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Career Decision-Making Support for Youth Before the ‘Moment of Choice’

August 21, 2023

At a Glance

Jobs for the Future (JFF) partnered with College Board’s BigFuture team to produce a research-based guide for caring adults, providing insights and resources on how to help young people make decisions about their postsecondary work and learning pathways.

Joel Vargas Vice President
Allison Danielsen, Executive Director, BigFuture Careers and Partnerships, College Board
Ashleigh Goldberg, Director, BigFuture, College Board
Practices & Centers

The blog highlights insights from Navigating Multiple Pathways: A Guide to Supporting Adolescent Career Decision-Making and Choice.

For many young people, adolescence is marked by a shared question: What’s next?

It’s a question that should inspire excitement. Yet too often, students don’t have the information, experiences, or advice they need to be aware of or effectively evaluate the many possibilities.

This country’s complex and ever-changing education and workforce landscape presents both opportunities and confounding challenges for young people contemplating their futures. Rapid advances in artificial intelligence and technologies are transforming career fields. Employers are rethinking the qualifications they seek—in some cases eliminating degree requirements—and concerns about college affordability are creating uncertainty about the return on investment.

Those are just a few factors that young learners face as they answer that critical question: What’s next? What’s the “right” path after high school for me? Enter the workforce? Go to college? Enroll in a training program? Enlist in the military? Take a gap year? Some combination of these?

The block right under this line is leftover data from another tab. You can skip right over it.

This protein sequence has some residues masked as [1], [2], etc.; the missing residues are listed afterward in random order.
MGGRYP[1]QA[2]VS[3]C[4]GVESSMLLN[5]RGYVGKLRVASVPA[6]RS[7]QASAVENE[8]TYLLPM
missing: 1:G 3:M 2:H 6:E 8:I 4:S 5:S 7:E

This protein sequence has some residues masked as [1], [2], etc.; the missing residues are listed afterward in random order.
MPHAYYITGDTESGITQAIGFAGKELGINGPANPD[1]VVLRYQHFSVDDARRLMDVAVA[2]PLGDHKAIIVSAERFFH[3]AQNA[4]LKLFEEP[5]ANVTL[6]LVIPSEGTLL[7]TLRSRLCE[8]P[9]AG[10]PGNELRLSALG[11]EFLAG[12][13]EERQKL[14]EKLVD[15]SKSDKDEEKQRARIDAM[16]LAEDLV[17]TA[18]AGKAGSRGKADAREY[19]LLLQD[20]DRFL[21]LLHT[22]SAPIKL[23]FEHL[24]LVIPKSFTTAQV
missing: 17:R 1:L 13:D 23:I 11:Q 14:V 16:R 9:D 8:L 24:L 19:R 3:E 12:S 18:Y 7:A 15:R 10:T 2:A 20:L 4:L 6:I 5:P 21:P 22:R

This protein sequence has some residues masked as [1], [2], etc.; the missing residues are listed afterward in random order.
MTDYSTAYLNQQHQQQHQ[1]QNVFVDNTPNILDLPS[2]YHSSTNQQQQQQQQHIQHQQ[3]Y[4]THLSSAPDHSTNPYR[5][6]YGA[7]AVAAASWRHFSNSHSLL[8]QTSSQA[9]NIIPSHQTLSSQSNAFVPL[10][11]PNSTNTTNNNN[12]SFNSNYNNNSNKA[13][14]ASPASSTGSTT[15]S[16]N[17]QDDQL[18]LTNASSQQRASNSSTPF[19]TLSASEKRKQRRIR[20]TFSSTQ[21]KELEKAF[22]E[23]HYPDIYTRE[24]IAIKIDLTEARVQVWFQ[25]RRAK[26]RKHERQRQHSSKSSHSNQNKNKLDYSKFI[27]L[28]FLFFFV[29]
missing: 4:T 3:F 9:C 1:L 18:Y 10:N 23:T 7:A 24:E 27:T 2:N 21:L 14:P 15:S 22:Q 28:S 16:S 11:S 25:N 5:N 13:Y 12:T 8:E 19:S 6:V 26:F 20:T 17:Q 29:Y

Those questions are leading Generation Z to reevaluate their post-high school options. Many are thinking of enrolling in community college or building job skills in short-term training programs, apprenticeships, or other forms of work-based learning. But there’s not enough support to help students navigate the paths that don’t include a four-year degree. Early results of surveys of more than 1,000 U.S. high school students conducted by Morning Consult on behalf of College Board show that non-collegebound students are less likely than collegebound students to say they are hopeful, motivated, excited, and confident about exploring their futures. This means our systems fail to serve all students equally by not providing more guidance about a greater variety of pathways to good jobs and careers.

Meeting a Need for Information, Resources, and Advice

College Board’s BigFuture and Jobs for the Future (JFF) want all students to have the senses of agency and purpose that come with feeling hopeful, motivated, excited, and confident. An essential step is to ensure that high school students and their families receive a timely and abundant flow of information and resources. With that, they can better weigh their options and make informed decisions based on their skills, interests, and goals leading to successful first career moves.

Our organizations have joined a growing field of educators, policymakers, employers, and others working to expand the supports and resources available to everyone involved in these decisions. Our publication, Navigating Multiple Pathways: A Guide to Supporting Adolescent Career Decision-Making and Choice, equips families, teachers, program directors, employers, and other adults with research-backed resources and practical advice that help them understand the how, when, and why of career decision-making so they can position students for a lifetime of education and career navigation.